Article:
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Drug Policy Reform Measure in Washington Defeated


November-December 1997

On November 4, Washington State's drug policy measure, Initiative 685 (I-685), failed to pass a statewide ballot, only receiving 40% of the vote (David Postman, "Talk of hard drugs scared initiative voters," Seattle Times, November 5, 1997; Editorial, "Approve I-685," Bellingham Herald, October 26, 1997).

Supporters of the measure said the opposition, which included almost all high-ranking state and relevant federal officials, were effective in mischaracterizing the measure as legalizing "hard drugs." "You use the word heroin and people just freak, even though doctors just north of the border [in Canada] use it as medicine," said Rob Killian, M.D., a Tacoma physician who helped lead the campaign for I-685. Lieutenant Governor Brad Owens, who actively opposed the measure, agreed that was the strategy, saying, "We pounded away at that and that's what saved our neck."

The measure would have allowed physicians to recommend marijuana, heroin, LSD, and other Schedule I drugs to their patients if research proved the drug effective in treating a serious or terminal illness. I-685 would have also provided for increased judicial discretion to release nonviolent inmates who were convicted of simple possession of a Schedule I drug (For more information about I-685, see "Drug Policy Reform Initiative on Washington State Ballot in November," NewsBriefs, August 1997.)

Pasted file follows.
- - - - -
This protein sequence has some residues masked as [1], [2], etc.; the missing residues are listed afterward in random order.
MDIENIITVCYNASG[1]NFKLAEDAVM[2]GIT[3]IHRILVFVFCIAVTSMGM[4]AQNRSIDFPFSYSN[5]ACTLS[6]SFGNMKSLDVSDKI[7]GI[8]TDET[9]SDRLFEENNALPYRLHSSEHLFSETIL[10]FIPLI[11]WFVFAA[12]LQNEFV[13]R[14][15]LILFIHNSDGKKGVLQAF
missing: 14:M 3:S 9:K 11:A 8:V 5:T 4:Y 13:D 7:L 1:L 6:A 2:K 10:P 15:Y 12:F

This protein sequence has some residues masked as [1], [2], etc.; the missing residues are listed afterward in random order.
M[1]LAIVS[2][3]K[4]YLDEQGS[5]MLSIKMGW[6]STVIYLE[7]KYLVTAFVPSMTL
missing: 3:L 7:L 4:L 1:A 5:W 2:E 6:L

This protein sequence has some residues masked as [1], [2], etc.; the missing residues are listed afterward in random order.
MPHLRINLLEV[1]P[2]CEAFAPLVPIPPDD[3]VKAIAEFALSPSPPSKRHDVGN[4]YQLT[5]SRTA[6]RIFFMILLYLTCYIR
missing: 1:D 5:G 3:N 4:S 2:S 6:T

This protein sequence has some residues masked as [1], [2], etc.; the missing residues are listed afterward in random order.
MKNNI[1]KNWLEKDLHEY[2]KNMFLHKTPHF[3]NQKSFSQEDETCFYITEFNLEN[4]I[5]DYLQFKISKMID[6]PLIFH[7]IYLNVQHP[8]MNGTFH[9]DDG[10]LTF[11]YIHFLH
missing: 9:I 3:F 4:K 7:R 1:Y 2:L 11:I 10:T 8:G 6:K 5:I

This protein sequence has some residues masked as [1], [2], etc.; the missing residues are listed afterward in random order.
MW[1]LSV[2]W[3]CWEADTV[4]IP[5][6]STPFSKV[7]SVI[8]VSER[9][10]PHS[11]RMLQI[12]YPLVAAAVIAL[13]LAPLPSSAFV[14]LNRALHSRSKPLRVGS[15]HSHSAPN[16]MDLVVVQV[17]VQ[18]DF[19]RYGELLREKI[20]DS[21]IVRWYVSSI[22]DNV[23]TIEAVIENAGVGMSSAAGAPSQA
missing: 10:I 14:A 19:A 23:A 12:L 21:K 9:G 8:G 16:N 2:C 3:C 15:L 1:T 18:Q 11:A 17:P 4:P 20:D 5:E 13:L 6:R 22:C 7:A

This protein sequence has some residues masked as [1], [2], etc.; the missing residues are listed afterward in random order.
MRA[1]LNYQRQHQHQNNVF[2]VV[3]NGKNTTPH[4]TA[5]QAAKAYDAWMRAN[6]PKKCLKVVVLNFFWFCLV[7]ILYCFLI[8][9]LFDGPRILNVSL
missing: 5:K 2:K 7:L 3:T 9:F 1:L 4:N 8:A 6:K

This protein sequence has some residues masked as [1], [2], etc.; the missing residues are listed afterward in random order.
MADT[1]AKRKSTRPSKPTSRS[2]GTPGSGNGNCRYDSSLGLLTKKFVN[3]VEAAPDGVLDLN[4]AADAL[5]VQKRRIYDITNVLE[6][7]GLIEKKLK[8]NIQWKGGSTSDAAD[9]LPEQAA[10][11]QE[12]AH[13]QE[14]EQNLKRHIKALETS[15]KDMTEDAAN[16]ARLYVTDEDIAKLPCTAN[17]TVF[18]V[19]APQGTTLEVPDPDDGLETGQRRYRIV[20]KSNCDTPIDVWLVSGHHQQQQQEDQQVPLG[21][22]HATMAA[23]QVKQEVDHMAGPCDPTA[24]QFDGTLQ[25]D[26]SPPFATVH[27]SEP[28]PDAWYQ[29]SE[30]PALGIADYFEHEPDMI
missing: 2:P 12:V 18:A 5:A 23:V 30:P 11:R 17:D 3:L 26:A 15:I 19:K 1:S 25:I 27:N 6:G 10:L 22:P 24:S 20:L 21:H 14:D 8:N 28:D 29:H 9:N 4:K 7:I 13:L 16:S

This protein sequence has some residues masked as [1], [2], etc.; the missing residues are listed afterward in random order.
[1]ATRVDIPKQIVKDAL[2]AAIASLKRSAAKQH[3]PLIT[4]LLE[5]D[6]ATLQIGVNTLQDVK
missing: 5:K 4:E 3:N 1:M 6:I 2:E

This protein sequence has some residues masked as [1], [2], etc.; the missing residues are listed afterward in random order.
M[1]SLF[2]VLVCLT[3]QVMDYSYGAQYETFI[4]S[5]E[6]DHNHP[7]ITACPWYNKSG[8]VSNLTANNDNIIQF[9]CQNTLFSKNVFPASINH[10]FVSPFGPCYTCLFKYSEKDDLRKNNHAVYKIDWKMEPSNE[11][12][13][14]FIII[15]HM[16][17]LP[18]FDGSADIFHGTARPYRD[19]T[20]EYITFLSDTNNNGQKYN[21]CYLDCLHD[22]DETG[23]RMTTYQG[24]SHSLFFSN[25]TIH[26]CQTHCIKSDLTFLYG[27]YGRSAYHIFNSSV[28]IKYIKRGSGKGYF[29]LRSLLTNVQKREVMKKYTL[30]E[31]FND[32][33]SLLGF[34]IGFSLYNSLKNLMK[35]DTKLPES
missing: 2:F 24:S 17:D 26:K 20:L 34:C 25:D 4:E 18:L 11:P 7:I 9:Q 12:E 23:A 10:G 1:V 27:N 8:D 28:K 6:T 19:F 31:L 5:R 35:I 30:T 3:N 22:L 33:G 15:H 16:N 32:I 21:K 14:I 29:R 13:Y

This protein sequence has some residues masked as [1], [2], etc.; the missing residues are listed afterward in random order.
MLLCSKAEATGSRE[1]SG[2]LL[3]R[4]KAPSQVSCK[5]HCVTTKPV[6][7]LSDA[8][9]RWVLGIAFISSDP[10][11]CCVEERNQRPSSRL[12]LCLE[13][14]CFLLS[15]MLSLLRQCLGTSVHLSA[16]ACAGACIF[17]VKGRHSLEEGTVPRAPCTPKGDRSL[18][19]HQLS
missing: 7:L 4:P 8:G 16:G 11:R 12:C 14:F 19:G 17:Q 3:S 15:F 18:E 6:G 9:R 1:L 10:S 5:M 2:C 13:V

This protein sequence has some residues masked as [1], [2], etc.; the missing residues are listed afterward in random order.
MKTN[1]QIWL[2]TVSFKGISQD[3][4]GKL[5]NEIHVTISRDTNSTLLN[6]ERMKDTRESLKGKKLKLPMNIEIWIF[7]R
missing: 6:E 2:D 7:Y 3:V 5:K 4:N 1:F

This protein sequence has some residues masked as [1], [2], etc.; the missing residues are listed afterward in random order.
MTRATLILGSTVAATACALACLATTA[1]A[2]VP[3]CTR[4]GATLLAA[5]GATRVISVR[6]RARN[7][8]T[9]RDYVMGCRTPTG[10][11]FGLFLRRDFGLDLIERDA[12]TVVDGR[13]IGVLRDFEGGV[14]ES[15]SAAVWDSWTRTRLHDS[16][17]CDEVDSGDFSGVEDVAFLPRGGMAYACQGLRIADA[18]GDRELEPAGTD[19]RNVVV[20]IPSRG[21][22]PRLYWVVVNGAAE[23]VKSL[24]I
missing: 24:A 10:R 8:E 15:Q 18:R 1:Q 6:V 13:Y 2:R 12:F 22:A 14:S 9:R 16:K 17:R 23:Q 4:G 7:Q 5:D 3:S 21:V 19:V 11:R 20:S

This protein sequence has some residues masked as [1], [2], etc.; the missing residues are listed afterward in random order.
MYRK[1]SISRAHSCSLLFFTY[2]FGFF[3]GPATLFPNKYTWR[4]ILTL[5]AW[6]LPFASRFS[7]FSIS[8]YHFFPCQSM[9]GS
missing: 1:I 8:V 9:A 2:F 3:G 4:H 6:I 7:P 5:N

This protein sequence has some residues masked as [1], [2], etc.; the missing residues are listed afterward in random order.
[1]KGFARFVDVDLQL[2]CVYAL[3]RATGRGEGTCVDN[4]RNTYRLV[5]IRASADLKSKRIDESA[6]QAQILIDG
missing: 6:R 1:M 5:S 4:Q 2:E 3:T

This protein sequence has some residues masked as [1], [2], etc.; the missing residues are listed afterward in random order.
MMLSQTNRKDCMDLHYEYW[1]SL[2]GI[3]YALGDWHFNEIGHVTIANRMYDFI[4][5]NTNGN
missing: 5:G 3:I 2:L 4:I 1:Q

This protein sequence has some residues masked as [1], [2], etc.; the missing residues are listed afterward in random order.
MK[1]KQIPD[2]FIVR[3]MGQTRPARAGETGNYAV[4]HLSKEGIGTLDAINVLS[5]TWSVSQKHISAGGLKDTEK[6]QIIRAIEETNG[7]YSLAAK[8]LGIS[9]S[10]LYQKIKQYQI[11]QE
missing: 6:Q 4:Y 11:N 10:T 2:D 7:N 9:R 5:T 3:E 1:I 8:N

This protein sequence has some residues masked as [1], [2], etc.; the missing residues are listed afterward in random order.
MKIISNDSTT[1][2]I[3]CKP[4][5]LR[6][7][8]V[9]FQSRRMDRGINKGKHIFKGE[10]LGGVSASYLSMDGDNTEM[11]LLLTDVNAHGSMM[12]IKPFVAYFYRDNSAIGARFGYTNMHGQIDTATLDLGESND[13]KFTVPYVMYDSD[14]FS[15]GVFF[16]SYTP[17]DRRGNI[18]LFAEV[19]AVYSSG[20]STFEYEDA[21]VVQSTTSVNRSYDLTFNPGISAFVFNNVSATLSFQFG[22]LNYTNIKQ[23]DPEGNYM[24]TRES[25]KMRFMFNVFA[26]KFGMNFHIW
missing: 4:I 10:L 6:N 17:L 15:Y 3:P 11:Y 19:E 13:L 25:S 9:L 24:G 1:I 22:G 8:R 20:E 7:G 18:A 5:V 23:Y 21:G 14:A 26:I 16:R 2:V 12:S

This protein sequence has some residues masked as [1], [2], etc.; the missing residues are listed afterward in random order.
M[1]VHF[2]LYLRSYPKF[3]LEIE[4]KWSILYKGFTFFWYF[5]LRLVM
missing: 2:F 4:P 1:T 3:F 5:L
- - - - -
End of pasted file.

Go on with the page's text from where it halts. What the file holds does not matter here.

Killian admits the measure may have been too broad. He said many opponents of the measure said they did not object to the medical use of marijuana. According to Killian, at least two state law makers have agreed to introduce medical marijuana legislation in the next legislative session. In addition, he said he will introduce an initiative next year dealing strictly with medical marijuana.

Dr. Rob Killian, Pager: (206) 596-9351; Text and Press Release available on-line: